Discover the top Russian oil companies by production volume and find out more about their domestic and international business operations.
  10. Mutual Funds & ETFs

    What Exactly Are Arbitrage Mutual Funds?

    Learn about arbitrage funds and how this type of investment generates profits by taking advantage of price differentials between the cash and futures markets.
  1. How do dividends affect retained earnings?

    When a company issues a cash dividend to its shareholders, the retained earnings listed on the balance sheet are reduced ... Read Full Answer >>
  2. What is the difference between called-up share capital and paid-up share capital?

    The difference between called-up share capital and paid-up share capital is investors have already paid in full for paid-up ... Read Full Answer >>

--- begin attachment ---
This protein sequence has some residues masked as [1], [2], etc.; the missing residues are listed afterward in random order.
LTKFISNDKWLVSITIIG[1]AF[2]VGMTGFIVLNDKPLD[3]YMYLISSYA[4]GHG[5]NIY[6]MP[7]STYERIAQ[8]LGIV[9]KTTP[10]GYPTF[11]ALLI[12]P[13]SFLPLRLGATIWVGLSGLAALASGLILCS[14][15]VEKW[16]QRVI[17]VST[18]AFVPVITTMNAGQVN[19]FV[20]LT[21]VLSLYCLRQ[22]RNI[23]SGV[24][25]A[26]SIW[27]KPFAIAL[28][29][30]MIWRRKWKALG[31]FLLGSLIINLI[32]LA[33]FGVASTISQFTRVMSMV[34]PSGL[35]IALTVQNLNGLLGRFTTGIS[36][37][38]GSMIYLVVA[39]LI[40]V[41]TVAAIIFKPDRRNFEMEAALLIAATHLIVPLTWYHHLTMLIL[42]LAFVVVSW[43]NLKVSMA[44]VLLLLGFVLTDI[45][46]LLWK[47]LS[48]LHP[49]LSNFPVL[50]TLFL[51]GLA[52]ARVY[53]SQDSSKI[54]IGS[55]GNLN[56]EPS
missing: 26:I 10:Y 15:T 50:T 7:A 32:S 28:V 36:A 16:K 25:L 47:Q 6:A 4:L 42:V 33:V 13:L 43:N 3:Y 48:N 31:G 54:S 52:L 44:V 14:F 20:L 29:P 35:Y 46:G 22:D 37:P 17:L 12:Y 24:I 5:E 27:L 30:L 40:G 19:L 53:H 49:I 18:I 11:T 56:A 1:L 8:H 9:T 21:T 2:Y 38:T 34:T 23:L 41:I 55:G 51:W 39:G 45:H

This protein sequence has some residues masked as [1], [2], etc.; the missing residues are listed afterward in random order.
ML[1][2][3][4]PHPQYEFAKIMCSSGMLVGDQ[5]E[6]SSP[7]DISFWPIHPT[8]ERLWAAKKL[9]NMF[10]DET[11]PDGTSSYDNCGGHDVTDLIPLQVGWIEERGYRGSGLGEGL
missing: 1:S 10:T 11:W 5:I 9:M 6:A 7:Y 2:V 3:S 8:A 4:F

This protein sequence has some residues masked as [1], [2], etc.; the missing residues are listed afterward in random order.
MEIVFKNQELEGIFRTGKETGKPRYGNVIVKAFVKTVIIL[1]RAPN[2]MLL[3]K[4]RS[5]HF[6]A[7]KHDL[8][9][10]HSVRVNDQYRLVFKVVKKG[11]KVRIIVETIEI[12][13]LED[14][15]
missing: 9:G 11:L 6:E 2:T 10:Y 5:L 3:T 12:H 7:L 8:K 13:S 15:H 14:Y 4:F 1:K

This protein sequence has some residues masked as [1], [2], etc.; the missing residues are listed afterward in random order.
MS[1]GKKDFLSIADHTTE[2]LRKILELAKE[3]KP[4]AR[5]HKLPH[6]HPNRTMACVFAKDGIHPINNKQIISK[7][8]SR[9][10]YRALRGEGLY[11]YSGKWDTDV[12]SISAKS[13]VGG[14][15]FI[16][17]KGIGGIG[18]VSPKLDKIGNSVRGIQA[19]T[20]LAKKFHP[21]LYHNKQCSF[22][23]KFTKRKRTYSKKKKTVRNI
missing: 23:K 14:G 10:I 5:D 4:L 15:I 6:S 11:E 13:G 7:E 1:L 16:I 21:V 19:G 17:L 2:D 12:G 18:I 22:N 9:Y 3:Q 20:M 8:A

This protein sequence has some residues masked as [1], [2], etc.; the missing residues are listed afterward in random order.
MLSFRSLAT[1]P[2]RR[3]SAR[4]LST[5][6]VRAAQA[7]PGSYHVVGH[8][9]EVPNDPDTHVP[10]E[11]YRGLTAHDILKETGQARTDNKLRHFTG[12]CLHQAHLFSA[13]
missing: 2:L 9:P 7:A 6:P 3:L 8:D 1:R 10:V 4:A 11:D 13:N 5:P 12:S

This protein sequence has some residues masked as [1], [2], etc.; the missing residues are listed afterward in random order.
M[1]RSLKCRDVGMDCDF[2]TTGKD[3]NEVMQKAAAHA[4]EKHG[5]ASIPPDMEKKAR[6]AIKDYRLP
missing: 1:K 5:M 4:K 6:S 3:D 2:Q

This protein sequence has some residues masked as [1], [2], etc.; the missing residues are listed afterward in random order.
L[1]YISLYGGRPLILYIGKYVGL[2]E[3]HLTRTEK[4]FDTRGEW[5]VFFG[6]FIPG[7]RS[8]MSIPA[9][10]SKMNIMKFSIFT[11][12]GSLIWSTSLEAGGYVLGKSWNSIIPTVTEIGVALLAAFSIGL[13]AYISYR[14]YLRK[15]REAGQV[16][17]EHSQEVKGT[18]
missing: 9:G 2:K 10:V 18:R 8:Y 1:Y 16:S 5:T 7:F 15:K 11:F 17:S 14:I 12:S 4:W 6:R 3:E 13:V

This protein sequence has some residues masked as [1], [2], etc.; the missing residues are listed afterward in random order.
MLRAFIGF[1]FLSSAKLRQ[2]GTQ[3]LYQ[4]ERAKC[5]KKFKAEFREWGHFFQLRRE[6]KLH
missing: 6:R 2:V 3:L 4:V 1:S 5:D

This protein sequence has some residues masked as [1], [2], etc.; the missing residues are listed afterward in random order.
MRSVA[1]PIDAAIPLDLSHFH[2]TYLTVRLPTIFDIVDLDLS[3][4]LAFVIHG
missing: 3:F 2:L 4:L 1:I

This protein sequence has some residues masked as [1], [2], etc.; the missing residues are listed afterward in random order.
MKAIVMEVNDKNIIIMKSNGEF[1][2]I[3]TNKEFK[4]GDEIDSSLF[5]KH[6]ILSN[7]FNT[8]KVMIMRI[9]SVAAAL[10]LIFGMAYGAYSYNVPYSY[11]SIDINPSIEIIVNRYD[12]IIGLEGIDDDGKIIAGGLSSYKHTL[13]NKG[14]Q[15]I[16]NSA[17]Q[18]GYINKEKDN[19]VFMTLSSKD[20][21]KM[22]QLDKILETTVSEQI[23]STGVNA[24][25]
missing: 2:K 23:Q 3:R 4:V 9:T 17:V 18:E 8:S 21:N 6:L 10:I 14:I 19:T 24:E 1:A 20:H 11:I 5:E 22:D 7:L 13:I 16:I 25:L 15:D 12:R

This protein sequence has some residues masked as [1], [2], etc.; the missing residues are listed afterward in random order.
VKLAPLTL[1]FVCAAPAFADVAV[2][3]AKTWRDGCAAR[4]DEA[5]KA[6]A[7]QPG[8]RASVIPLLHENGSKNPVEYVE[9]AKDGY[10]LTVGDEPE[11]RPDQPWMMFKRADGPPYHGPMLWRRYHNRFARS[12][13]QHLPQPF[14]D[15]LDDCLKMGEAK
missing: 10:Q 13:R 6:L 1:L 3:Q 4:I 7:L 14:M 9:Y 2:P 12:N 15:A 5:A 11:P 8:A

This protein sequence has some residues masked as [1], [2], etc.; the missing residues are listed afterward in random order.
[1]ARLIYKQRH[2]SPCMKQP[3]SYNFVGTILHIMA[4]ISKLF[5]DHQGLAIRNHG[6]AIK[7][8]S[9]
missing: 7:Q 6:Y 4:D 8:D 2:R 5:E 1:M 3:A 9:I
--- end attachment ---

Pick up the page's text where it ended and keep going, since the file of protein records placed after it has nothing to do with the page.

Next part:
3. Why would a corporation issue convertible bonds?

    A convertible bond represents a hybrid security that has bond and equity features; this type of bond allows the conversion ... Read Full Answer >>
  4. How does additional paid in capital affect retained earnings?

    Both additional paid-in capital and retained earnings are entries under the shareholders' equity section of a company's balance ... Read Full Answer >>
  5. What types of capital are not considered share capital?

    The money a business uses to fund operations or growth is called capital, and there are a number of capital sources available. ... Read Full Answer >>
  6. What is the difference between issued share capital and subscribed share capital?

    The difference between subscribed share capital and issued share capital is the former relates to the amount of stock for ... Read Full Answer >>

You May Also Like

Trading Center
You are using adblocking software

Want access to all of Investopedia? Add us to your “whitelist”
so you'll never miss a feature!